The Accord Sport trim level, equipped with larger 19-inch wheels and making slightly more horsepower and torque, is also slightly less efficient, at 26-city/35-highway and 30 mpg in combined driving. A V6 engine is also available for EX-L and Touring models.
All but the EX-L trim level supply a trunk measuring 15.8 cu.-ft. A premium sound system cuts the EX-L’s trunk down to 15.5 cu.-ft. In federal government crash testing, the Accord receives a 5-star overall rating, while the IIHS gives the Accord a “Top Safety Pick” rating.
Photo by Honda
With the redesigned 2016 Malibu, Chevrolet hopes to recapture some of its mid-size family sedan mojo. Of the three powertrains available, it is the most popular combination that makes our list: the turbocharged 1.5-liter 4-cylinder making 160 horsepower and 184 lb.-ft. of torque.
Thanks to automatic engine stop/start technology, this version of the Malibu is rated to get 27 mpg in the city, 37 mpg on the highway, and 31 mpg in combined driving. A more powerful turbocharged 2.0-liter 4-cylinder is available, and the new Malibu’s trunk holds 15.8 cu.-ft. of cargo. Crash-test ratings were not available at the time this article was researched.
Thanks to powertrain updates and enhanced aerodynamics, the refreshed 2016 Altima is rated to get 27 mpg in the city, 39 mpg on the highway, and 31 mpg in combined driving. The sporty new SR model is not quite as efficient, at 26-mpg city/37-mpg highway and 30 mpg in combined driving.
To achieve these results, you need the Altima 2.5, with the 2.5-liter 4-cylinder engine making 182 horsepower and 180 lb.-ft. of torque. Altima 3.5 models have a more powerful, and less efficient, V6 engine.
You can squeeze 15.4 cu.-ft. of cargo in the Altima’s trunk, and Nissan’s midsize family sedan earns a “Top Safety Pick” rating from the IIHS. The federal government has yet to establish crash-test ratings for the updated Altima.
Just one version of the Sonata ranks this high, though most models perform well when it comes to fuel efficiency. For maximum mileage from a gasoline engine, though, you’ll want the Sonata Eco, which is rated to return 28 mpg in the city, 38 mpg on the highway, and 32 mpg in combined driving.
Eco models are equipped with an exclusive powertrain, a turbocharged 1.6-liter 4-cylinder engine paired with a 7-speed dual-clutch automated manual gearbox. The Sonata Eco generates 178 horsepower and 195 lb.-ft. of torque, and benefits from a broad power curve so that it feels more powerful than it is.
Trunk space impresses at 16.3 cu.-ft., and the Sonata is one of the safest cars on this list, getting 5-star ratings in each individual federal government and IIHS crash test.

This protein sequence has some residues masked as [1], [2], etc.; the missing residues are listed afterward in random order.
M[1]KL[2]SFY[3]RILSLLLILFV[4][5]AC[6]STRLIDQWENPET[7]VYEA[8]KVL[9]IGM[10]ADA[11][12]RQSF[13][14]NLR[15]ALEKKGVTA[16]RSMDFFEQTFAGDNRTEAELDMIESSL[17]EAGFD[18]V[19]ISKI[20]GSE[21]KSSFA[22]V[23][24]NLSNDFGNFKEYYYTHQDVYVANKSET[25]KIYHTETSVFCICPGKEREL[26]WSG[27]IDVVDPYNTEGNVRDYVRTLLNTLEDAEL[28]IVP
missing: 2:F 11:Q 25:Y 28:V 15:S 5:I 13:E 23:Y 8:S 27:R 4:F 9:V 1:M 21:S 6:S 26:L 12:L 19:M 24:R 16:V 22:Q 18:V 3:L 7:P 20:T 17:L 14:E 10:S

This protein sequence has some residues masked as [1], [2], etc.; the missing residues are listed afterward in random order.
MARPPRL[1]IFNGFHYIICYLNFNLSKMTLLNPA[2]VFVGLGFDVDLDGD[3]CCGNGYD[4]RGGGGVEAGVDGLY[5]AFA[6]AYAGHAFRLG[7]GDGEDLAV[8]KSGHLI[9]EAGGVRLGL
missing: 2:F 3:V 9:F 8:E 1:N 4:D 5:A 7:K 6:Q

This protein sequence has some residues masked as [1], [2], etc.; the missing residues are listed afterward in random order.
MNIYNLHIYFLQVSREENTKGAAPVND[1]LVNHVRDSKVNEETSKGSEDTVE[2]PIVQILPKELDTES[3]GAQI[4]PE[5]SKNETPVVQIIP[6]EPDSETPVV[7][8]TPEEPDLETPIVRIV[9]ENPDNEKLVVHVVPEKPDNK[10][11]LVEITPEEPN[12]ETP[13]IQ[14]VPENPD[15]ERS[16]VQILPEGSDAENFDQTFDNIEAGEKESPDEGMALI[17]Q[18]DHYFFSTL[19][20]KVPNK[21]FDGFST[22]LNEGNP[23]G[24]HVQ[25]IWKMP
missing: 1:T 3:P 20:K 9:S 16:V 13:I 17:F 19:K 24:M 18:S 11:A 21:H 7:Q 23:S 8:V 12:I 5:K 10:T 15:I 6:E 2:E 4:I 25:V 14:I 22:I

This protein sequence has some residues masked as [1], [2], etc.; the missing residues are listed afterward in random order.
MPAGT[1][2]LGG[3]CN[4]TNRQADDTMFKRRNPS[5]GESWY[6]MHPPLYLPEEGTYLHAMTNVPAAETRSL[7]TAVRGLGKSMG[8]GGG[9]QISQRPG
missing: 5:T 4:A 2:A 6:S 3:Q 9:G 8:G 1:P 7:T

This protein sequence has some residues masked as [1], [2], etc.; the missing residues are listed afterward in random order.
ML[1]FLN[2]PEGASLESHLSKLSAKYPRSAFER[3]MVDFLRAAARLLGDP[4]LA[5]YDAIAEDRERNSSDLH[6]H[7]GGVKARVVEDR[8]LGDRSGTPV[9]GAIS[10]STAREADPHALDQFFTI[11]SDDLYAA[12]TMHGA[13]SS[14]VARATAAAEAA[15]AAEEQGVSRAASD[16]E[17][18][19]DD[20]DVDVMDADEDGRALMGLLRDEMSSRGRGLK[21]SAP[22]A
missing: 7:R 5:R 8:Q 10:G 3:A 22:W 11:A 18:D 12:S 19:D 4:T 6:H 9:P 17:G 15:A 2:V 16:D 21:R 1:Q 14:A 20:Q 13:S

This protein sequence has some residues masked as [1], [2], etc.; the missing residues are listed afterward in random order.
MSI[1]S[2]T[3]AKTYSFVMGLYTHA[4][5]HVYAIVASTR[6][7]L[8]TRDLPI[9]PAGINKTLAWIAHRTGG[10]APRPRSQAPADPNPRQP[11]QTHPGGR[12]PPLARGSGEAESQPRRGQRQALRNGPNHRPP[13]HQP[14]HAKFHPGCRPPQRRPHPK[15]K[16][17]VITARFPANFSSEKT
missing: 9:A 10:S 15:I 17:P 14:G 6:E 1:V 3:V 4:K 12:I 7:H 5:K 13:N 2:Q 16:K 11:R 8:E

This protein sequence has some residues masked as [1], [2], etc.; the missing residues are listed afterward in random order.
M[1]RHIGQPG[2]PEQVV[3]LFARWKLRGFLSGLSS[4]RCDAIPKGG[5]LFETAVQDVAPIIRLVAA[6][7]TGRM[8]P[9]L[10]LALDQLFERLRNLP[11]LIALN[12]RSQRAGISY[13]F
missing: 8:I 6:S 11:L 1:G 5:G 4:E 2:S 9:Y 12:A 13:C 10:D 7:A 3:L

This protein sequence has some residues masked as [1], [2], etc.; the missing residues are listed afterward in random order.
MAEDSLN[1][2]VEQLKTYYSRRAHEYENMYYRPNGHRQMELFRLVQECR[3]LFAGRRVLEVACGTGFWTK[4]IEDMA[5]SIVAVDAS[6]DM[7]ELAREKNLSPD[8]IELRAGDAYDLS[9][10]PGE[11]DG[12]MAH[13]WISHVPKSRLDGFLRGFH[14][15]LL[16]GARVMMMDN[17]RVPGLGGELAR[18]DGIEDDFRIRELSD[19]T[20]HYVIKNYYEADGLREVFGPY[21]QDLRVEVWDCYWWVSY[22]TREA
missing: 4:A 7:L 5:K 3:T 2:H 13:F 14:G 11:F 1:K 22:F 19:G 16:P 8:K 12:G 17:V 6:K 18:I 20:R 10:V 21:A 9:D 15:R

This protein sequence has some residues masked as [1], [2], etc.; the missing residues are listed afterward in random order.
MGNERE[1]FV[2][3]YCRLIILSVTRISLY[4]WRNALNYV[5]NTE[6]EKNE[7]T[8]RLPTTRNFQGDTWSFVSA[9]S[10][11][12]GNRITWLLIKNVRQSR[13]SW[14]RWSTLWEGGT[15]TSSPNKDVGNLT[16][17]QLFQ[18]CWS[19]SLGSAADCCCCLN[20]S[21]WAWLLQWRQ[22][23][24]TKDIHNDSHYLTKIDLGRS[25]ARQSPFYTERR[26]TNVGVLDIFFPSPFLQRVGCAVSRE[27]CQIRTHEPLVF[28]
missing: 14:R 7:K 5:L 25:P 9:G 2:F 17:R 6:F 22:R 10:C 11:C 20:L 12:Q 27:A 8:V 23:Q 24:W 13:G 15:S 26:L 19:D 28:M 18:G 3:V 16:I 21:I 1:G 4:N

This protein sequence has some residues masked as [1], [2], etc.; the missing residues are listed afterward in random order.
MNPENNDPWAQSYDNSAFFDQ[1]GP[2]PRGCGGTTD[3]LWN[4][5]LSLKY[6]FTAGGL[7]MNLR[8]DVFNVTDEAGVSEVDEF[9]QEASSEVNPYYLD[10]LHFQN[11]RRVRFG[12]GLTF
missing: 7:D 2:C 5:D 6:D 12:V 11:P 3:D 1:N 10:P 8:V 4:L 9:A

Hyundai and Kia models share engineering, so the same turbocharged 1.6-liter that put the Sonata Eco so high on our list of the most fuel-efficient mid-size sedans for 2016 is also offered in the completely redesigned Kia Optima. Here, however, the engine is expected to return 28 mpg in the city, 39 mpg on the highway, and 32 mpg in combined driving.
Installed in the Optima LX 1.6T trim level, the engine makes 178 horsepower and 195 lb.-ft. of torque, delivered to the car’s front wheels through a 7-speed dual-clutch automated manual transmission. Also, just as is true of the Hyundai Sonata, Kia also offers a 2.4-liter 4-cylinder and a turbocharged 2.0-liter 4-cylinder for the Optima. The Optima’s trunk, however, measures 15.9 cu.-ft.
As this article was researched, the new 2016 Optima had not been crash-tested.
Photo by Kia
Buy a Mazda6 Grand Touring, opt for the Technology Package, and a brake energy regeneration system bumps the car’s city and highway fuel economy ratings by 2 miles per gallon each, to 28 in the city and 40 on the highway, for a combined rating of 32 mpg.
Equipped with Mazda’s SkyActiv 2.5-liter 4-cylinder engine, the Mazda6 makes 184 horsepower and 185 lb.-ft. of torque. A more powerful engine option is not available, but driving enthusiasts can get a manual gearbox in some versions of the car.
Trunk room measures smaller than any other car on this list, at 14.8 cu.-ft. Safety ratings are impressive, though, the Mazda6 earning a 5-star overall rating from the federal government and a “Top Safety Pick” rating from the IIHS.
Photo by Mazda